In less than a week of containment to prevent the spread of the Coronavirus, we have just experienced another upheaval that few people have really perceived. On the one hand, the almost unanimous media acceptance of the right of withdrawal for agents, and on the other hand, the refusal of conscientious objection for caregivers, which the media ignored and passed over in silence.
Let us take a step back. Since the beginning of this health crisis, we have seen in strategic companies, hospitals, transportation businesses, food... that staff have been exercising their right to withdraw from work, particularly when they are carriers of a chronic disease. The justification for this right of withdrawal is to avoid the risk of catching the Coronavirus and contaminating one's close family. This request is understandable, and the media do not seem to be shocked by it.
Almost at the same time, in a decision made public on 12 March, three judges of the European Court of Human Rights (ECHR) deprived European midwives of the guarantee of their right to conscientious objection to abortion. This decision can apply, by extension, to the entire medical profession. Who cares in the midst of the Covid 19 health crisis? And yet this is of the utmost importance.
On the one hand, a whole country which recognises the right of withdrawal and the demand not to risk dying on the way to work, and on the other hand, the ECHR which hinders the freedom of health care workers to refuse the killing of a human being during the exercise of their work.
It should be remembered that Covid 19 disease has a very low mortality rate for a person of working age; less than 1% before the age of 50, less than 4% before the age of 70. A large number of caregivers are in the 50-65 age group. Few, in the latter age group that I work with, are reluctant to come to work. Many do so with courage, despite legitimate apprehension. Chinese and Italian health workers have sometimes paid a heavy price in their fight against the disease.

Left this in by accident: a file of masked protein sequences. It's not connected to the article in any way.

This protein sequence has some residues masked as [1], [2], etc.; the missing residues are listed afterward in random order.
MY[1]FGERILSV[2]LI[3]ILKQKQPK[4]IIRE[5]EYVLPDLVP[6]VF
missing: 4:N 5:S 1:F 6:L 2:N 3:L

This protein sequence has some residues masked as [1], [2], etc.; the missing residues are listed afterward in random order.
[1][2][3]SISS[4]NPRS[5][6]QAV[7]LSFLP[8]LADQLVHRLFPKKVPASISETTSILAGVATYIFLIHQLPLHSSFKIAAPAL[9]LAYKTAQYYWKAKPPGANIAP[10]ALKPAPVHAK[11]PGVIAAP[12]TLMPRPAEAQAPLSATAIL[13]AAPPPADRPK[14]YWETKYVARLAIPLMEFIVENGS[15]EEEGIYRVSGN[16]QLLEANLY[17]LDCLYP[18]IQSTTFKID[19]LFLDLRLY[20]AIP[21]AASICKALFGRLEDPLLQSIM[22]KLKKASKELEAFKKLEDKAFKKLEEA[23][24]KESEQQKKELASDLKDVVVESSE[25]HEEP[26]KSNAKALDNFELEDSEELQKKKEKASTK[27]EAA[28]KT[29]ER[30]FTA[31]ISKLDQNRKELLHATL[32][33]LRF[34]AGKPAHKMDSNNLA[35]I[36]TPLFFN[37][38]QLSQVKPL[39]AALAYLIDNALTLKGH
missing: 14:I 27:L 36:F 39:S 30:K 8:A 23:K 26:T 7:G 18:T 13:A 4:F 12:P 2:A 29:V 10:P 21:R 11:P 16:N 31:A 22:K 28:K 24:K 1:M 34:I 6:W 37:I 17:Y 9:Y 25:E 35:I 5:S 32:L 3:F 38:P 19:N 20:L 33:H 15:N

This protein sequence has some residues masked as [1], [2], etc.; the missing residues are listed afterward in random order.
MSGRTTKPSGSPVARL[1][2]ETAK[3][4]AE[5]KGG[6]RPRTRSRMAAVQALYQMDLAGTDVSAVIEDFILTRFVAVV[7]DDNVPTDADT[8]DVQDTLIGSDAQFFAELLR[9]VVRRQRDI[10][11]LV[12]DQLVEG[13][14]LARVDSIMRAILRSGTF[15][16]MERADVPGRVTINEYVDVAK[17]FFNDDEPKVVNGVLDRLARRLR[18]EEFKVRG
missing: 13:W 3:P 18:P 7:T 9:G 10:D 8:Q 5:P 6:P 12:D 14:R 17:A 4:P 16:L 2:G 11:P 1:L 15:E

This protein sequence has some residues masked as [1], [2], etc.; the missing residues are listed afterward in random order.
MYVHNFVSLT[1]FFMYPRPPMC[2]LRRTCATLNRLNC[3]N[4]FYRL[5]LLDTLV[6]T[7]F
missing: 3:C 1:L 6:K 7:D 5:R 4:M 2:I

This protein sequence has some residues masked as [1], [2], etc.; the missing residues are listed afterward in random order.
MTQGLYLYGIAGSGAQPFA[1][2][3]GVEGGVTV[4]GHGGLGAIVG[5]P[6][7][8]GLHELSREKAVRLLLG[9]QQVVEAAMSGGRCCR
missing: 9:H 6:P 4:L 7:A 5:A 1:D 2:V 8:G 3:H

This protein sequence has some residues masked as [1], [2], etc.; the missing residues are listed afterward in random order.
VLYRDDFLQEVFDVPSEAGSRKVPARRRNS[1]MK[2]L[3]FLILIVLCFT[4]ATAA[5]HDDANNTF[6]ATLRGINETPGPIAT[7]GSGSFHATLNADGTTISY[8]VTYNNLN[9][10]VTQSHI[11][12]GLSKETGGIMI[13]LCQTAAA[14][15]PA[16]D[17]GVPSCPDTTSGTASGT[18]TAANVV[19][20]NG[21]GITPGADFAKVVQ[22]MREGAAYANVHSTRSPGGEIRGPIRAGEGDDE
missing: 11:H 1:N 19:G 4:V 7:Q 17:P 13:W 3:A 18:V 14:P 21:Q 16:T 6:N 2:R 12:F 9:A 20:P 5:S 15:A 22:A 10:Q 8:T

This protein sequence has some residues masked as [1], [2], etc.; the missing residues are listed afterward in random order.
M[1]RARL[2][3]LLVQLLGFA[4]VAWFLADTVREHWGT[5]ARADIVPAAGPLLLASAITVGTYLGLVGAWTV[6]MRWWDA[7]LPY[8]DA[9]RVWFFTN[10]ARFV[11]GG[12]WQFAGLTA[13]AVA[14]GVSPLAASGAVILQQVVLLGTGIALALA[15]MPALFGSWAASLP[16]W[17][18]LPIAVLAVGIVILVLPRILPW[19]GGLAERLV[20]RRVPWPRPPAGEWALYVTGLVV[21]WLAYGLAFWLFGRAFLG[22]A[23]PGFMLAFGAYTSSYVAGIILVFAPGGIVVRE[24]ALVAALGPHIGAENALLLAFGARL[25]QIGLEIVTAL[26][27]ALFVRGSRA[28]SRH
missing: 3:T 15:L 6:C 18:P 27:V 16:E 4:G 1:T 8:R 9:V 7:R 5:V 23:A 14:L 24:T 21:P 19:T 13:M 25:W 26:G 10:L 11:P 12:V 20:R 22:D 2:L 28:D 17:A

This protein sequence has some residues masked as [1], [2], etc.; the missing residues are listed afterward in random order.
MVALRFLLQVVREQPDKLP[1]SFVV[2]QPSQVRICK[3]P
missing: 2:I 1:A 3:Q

What would happen if tomorrow all the emergency, intensive care and maternity nurses in France were to exercise their "right to withdraw"? All those who come to work in these services, believers or not, come because they know the human life's value. And they come, not out of obligation, but because in their hearts something is stronger than their fear. Healing is a struggle, never before has this been so true. It is a struggle to defend life, the life of the sick, the life of those we love, one's own life. And in this fight, we know that caregivers will lose their lives.
Today, to these same medical staff, the ECHR has just declared that abortion is an ordinary medical act and that general access to abortion takes precedence over respect for personal freedom of conscience. The ECHR considers that midwives have chosen this profession voluntarily, "knowing that this would mean assisting also in abortion cases". If tomorrow euthanasia was legalised in France, would the ECHR come and tell us that euthanasia is an ordinary medical act and that general access to euthanasia takes precedence over respect for personal freedom of conscience? We have not chosen to work in resuscitation, palliative care, or more broadly with patients to end people's lives. To cure is not to kill. Caring is a daily struggle for life, against death. Caregivers have known this only too well in recent weeks. And when illness wins, the caregiver is not defeated because, as Professor Bernard, the first president of the French National Consultative Ethics Committee, said in 1983, it is time to "add life to the days when you can no longer add days to life".
By accepting the right of withdrawal, an entire country comes to the European Court of Human Rights and says: NO, conscientious objection is not abolished when life is in danger! Why is it that, when agents assert their right of conscientious objection because their life seems to be in danger, should midwives and all health care workers not have the right to withdraw their conscientious objection so as not to give death?
The Coronavirus isn't done shaking our lives and our consciences, reminding us that human life is sacred. We will have to remember this after this health crisis, so that the laws will be faithful witnesses to it.
Dr. Jean Louis Chauvet,